As 9/11 nears, embrace grief to honor loved ones, experts suggest: ‘Grief connects us with all of humanity’
Although it’s been 22 years since the deadliest terrorist attack in human history, many Americans may again re-experience painful memories of losing their loved ones on September 11.
“With the anniversary of 9/11 right around the corner, many people are struggling with traumatic memories of the terrorist attack that shook the nation and changed the entire world,” Dr. Lama Bazzi, a psychiatrist in private practice in New York City, told Fox News Digital.
“Anniversaries of tragic events can serve as triggers for grief,” he said, “that the individual thought was long resolved.”
Fox News Digital spoke to experts on how to cope if you find yourself triggered by grief on September 11.
Here are insights and suggestions.
In 1969, American psychiatrist Elizabeth Kübler-Ross described in her book “On Death and Dying” what is now widely popularized as the five stages of grief: denial, anger, bargaining, depression and acceptance.
It was based on the experiences of people who were near the end of their lives — but it’s expanded to apply to many other types of loss that engender grief.
Some modern experts are critical of the Kübler-Ross model of grief, since many people’s journeys may not follow a “textbook” timeline of emotions.
“What is undeniable is that the first ‘stage’ or ‘state’ of grief is shock and disbelief, and the final ‘stage’ or ‘state’ of grief is adjustment (reintegration),” Dr. Holly G. Prigerson, co-director of the Center for Research on End-of-Life Care at Weill Cornell Medicine in New York City, told Fox News Digital via email.
“Folks can quibble about the intermediary stages or states, but we found in the Yale Bereavement Study evidence supportive of what Kubler-Ross proposed.”
She added, “That is not to say that some mourners do not get stuck.”
People who “get stuck” may be at risk of prolonged grief disorder (PGD).
“PGD is a significant health condition that poses risk of adverse outcomes, including dying of a broken heart (e.g., Takotsubo syndrome),” Prigerson wrote in an email.
Broken-heart syndrome, also known as stress cardiomyopathy or takotsubo syndrome, can occur when a person experiences severe emotional or physical stress, according to Harvard Health Publishing.
“Our preliminary results,” added Prigerson, “point to social connections with ‘simpatico’ others that address those social gaps and fill the voids created by the loss of a loved one.”
Friends and family help these patients the most with “interventions that fill the social gaps, or deprivations, that follow from their special type of loss,” she also said.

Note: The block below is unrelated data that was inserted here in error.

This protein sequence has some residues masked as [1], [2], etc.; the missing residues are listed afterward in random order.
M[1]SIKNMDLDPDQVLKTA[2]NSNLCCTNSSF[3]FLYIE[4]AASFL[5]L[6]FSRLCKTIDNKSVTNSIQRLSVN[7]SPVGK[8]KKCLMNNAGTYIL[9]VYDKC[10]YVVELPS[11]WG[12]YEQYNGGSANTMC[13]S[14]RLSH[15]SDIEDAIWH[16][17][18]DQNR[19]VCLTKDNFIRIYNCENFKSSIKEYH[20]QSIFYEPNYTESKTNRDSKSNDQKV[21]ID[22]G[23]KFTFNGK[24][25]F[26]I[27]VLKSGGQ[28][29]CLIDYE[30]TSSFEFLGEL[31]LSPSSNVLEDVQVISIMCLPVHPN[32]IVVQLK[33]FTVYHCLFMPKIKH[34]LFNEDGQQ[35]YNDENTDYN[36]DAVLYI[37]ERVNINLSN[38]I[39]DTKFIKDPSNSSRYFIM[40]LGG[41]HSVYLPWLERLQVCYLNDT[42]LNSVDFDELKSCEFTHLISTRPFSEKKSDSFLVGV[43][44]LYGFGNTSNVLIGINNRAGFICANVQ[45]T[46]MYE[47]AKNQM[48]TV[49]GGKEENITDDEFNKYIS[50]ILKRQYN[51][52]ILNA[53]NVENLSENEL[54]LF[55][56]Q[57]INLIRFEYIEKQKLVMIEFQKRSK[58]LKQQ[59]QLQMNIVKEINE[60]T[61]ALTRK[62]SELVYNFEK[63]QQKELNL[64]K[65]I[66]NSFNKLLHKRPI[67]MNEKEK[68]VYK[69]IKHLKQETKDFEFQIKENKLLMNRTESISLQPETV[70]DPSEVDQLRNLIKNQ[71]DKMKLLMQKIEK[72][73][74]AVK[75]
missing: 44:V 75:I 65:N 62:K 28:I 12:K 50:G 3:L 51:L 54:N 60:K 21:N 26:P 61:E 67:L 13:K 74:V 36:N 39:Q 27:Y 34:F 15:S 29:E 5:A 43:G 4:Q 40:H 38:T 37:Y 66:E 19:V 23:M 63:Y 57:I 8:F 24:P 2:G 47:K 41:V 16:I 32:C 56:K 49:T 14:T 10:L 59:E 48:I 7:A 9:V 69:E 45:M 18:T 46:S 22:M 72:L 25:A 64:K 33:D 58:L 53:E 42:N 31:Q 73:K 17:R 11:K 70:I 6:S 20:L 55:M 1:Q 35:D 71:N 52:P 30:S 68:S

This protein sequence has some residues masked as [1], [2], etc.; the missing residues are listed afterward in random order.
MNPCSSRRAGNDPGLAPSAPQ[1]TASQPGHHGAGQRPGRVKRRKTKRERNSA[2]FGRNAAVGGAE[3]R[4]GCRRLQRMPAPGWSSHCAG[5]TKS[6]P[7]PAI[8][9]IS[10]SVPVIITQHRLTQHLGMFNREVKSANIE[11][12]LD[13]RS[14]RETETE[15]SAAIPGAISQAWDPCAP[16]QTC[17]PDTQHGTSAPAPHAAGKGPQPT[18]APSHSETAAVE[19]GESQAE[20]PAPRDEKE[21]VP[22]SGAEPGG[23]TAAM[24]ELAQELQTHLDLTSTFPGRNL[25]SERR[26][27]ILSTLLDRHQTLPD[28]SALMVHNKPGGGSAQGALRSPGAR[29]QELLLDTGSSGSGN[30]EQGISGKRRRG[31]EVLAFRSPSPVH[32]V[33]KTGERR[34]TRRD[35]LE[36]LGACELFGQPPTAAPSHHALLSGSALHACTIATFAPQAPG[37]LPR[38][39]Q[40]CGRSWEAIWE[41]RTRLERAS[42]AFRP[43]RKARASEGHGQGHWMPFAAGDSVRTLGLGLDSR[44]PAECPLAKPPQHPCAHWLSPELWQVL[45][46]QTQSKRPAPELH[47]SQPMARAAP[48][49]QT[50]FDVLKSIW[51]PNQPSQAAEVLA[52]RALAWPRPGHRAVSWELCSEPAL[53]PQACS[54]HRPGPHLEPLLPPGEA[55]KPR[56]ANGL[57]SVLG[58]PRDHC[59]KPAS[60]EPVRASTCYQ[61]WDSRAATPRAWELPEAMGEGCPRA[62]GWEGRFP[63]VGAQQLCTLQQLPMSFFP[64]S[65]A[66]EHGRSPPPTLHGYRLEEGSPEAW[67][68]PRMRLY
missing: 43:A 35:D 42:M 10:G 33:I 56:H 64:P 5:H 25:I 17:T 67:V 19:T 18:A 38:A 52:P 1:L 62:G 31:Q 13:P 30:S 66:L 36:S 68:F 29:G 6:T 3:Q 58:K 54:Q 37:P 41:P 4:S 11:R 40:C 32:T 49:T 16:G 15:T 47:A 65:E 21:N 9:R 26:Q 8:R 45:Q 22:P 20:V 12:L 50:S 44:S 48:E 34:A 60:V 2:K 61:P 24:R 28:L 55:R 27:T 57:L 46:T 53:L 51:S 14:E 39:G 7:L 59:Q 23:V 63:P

Denial is the first stage that “numbs” us to give us time to process what just happened.
As the news sets in, it’s common to wear a mask of anger to hide the pain we are not ready to feel.
In the third stage, we often start bargaining, usually with “if only” scenarios — hoping that if we turned back time, things would have worked out differently.
Depression then eventually seeps in.
Yet over time, most people come to accept the loss as their new reality.
Still, some experts say the model, however useful, may not always apply to all circumstances of grief, such as the great tragedy of 9/11.
“It is important to move away from the concept of five stages of grief when conceptualizing the traumatic effect of a public and catastrophic event like 9/11 resulting in a personal loss,” said Bazzi of New York City.
“Grief does not depart,” she said.
“Rather, it becomes a part of the person’s fabric and becomes integrated into the way they see and experience the world.”
As an anniversary approaches, grief can be overwhelming because it comes on suddenly and can be unexpected, Bazzi said.
The only way to deal with the grief is to have the courage to muster through it with the expectation that it may resurface again, she suggested.
“It is important for individuals who suffered personal losses in 9/11 to avoid isolating themselves and to lean into their communities and support systems,” Bazzi said.
“Grief connects us with all of humanity,” Dr. Martin Rubin, psychiatrist and course director of a popular wellness elective for medical students in Elk Grove, California, told Fox News Digital.
Realizing this, Rubin said, helps people heal.
Bazzi recommended limiting exposure to “news cycles that will repeatedly show images of the attack and lead to unnecessary hyperarousal and activation.”
“Engaging in healthy activities that take people out of their heads and put them in their bodies, like hiking, yoga, biking or other vigorous activities is very therapeutic.”
When people experience an immense loss, she also notes the uncomfortable truth that grief becomes intertwined in the fabric of our lives.
If people can become comfortable living with grief rather than expecting to get over it, “grief can become less daunting and a way to honor a loved one’s memory,” Bazzi said.